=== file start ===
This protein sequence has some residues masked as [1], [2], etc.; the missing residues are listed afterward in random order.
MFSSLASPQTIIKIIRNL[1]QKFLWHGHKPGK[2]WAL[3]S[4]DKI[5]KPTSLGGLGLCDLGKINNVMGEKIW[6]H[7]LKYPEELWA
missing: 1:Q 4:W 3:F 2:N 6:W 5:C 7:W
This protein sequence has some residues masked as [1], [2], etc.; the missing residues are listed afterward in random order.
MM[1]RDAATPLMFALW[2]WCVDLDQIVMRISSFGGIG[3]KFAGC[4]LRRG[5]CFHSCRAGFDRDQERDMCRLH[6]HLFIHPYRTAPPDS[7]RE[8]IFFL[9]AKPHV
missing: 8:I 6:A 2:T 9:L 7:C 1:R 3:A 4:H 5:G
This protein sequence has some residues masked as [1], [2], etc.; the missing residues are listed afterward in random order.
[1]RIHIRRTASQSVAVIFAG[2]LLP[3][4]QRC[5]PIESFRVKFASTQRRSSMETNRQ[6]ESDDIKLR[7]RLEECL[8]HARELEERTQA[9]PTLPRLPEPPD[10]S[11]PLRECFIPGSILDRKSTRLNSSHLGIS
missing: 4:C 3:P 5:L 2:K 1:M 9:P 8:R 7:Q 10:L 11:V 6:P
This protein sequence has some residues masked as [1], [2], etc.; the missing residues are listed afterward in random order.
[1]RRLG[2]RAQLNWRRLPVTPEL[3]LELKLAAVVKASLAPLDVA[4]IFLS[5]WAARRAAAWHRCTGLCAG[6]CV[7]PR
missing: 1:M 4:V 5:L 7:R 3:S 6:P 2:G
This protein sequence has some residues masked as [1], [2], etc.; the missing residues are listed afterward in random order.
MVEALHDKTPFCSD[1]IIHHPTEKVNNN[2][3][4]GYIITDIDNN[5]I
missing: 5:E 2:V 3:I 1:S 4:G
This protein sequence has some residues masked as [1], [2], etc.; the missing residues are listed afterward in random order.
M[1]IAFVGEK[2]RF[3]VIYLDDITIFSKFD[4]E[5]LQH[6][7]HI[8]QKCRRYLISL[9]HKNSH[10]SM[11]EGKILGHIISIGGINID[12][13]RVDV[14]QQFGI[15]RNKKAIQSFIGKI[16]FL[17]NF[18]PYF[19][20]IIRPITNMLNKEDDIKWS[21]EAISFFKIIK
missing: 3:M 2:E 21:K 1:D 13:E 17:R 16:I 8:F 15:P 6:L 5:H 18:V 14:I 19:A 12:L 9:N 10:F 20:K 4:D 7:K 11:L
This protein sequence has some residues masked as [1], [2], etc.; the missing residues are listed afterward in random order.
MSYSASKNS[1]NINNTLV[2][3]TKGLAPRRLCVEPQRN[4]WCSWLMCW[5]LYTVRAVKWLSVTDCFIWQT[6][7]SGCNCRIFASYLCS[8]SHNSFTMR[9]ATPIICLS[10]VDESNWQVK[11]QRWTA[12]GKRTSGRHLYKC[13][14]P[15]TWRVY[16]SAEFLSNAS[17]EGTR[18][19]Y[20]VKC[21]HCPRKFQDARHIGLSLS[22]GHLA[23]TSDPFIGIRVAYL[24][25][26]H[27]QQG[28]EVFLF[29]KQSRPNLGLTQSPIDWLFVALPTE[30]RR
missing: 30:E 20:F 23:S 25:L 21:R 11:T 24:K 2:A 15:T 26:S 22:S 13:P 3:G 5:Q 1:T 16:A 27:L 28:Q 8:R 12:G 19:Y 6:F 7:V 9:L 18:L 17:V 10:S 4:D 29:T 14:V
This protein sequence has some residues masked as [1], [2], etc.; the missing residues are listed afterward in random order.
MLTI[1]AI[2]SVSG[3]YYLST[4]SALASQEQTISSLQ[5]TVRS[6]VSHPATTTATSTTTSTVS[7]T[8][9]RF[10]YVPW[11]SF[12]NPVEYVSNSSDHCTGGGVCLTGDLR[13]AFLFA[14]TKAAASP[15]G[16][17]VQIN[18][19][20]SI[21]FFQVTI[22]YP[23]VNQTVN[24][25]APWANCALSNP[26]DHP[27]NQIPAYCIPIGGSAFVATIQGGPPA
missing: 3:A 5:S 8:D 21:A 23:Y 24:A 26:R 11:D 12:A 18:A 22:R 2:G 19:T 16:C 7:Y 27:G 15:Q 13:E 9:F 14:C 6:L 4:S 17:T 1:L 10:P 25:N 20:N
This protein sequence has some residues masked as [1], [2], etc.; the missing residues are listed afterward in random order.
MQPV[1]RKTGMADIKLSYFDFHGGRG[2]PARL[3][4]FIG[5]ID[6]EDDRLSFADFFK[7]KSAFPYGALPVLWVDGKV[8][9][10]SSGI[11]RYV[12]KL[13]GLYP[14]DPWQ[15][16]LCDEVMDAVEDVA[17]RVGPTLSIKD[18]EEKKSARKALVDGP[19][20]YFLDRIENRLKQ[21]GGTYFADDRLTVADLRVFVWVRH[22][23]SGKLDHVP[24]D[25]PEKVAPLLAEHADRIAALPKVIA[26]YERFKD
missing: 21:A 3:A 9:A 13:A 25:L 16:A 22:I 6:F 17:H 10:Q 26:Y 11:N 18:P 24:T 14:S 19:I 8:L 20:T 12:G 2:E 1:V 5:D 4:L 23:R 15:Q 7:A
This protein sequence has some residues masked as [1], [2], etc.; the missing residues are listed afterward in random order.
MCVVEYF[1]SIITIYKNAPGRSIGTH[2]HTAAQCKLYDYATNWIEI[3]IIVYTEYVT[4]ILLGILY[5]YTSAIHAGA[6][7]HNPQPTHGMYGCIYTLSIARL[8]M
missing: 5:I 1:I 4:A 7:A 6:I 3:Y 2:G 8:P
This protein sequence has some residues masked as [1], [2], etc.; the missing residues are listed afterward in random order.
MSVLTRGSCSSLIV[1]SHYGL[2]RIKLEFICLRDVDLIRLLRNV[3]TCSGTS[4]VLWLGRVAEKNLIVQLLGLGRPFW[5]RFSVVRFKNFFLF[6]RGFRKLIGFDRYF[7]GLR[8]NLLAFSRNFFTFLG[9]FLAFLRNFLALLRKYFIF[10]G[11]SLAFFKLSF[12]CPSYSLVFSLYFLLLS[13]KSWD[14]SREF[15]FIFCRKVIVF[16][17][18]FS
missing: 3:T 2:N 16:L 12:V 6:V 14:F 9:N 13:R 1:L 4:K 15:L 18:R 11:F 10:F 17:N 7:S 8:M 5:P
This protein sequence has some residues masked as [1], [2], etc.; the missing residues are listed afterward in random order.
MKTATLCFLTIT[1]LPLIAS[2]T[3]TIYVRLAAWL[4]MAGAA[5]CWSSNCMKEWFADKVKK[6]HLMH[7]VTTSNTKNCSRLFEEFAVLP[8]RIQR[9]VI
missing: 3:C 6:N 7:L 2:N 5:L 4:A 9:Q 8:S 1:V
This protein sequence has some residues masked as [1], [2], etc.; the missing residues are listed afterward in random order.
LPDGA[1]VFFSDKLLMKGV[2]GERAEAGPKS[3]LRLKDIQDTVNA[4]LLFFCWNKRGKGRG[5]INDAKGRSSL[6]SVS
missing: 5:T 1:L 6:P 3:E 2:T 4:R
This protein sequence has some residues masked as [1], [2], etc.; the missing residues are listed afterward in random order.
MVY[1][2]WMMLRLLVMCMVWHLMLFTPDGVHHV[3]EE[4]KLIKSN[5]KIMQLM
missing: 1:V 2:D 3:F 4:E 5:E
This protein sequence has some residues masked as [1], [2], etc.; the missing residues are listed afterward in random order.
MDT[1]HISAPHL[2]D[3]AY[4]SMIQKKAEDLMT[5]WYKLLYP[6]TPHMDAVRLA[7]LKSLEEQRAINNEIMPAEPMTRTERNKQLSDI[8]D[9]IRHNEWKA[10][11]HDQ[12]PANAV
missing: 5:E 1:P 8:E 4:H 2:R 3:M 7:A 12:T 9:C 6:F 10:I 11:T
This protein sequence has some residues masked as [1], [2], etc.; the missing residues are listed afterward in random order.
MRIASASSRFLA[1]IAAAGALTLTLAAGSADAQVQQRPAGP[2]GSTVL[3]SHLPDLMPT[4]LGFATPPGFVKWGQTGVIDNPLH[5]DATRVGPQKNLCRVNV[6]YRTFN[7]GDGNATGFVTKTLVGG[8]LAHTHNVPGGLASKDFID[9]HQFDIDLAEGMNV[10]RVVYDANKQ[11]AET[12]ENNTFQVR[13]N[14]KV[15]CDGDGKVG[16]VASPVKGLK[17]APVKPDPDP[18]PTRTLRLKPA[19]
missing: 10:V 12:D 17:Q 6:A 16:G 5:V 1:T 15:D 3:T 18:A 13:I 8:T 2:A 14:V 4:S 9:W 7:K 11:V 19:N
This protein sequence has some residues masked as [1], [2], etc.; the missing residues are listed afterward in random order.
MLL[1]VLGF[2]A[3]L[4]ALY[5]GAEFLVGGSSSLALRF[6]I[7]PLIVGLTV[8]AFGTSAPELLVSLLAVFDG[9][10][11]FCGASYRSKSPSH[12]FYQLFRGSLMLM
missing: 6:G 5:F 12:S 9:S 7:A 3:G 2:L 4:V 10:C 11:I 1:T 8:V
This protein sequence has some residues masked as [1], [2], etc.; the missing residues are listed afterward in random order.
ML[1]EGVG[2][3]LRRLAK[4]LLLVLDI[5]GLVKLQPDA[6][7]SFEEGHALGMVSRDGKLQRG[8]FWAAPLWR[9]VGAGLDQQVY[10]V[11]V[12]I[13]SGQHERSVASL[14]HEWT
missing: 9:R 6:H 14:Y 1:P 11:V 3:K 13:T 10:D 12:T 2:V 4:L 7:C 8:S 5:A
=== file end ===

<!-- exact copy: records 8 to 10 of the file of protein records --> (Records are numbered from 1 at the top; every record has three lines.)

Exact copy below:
This protein sequence has some residues masked as [1], [2], etc.; the missing residues are listed afterward in random order.
MLTI[1]AI[2]SVSG[3]YYLST[4]SALASQEQTISSLQ[5]TVRS[6]VSHPATTTATSTTTSTVS[7]T[8][9]RF[10]YVPW[11]SF[12]NPVEYVSNSSDHCTGGGVCLTGDLR[13]AFLFA[14]TKAAASP[15]G[16][17]VQIN[18][19][20]SI[21]FFQVTI[22]YP[23]VNQTVN[24][25]APWANCALSNP[26]DHP[27]NQIPAYCIPIGGSAFVATIQGGPPA
missing: 3:A 5:S 8:D 21:A 23:Y 24:A 26:R 11:D 12:A 18:A 22:R 2:G 19:T 16:C 7:Y 27:G 15:Q 13:E 9:F 14:C 6:L 4:S 17:T 1:L 10:P 25:N 20:N
This protein sequence has some residues masked as [1], [2], etc.; the missing residues are listed afterward in random order.
MQPV[1]RKTGMADIKLSYFDFHGGRG[2]PARL[3][4]FIG[5]ID[6]EDDRLSFADFFK[7]KSAFPYGALPVLWVDGKV[8][9][10]SSGI[11]RYV[12]KL[13]GLYP[14]DPWQ[15][16]LCDEVMDAVEDVA[17]RVGPTLSIKD[18]EEKKSARKALVDGP[19][20]YFLDRIENRLKQ[21]GGTYFADDRLTVADLRVFVWVRH[22][23]SGKLDHVP[24]D[25]PEKVAPLLAEHADRIAALPKVIA[26]YERFKD
missing: 21:A 3:A 9:A 13:A 25:L 16:A 22:I 6:F 17:H 10:Q 26:Y 11:N 18:P 24:T 14:S 19:I 8:L 20:T 12:G 2:E 1:V 5:D 4:L 23:R 15:Q 7:A
This protein sequence has some residues masked as [1], [2], etc.; the missing residues are listed afterward in random order.
MCVVEYF[1]SIITIYKNAPGRSIGTH[2]HTAAQCKLYDYATNWIEI[3]IIVYTEYVT[4]ILLGILY[5]YTSAIHAGA[6][7]HNPQPTHGMYGCIYTLSIARL[8]M
missing: 5:I 1:I 4:A 7:A 6:I 3:Y 2:G 8:P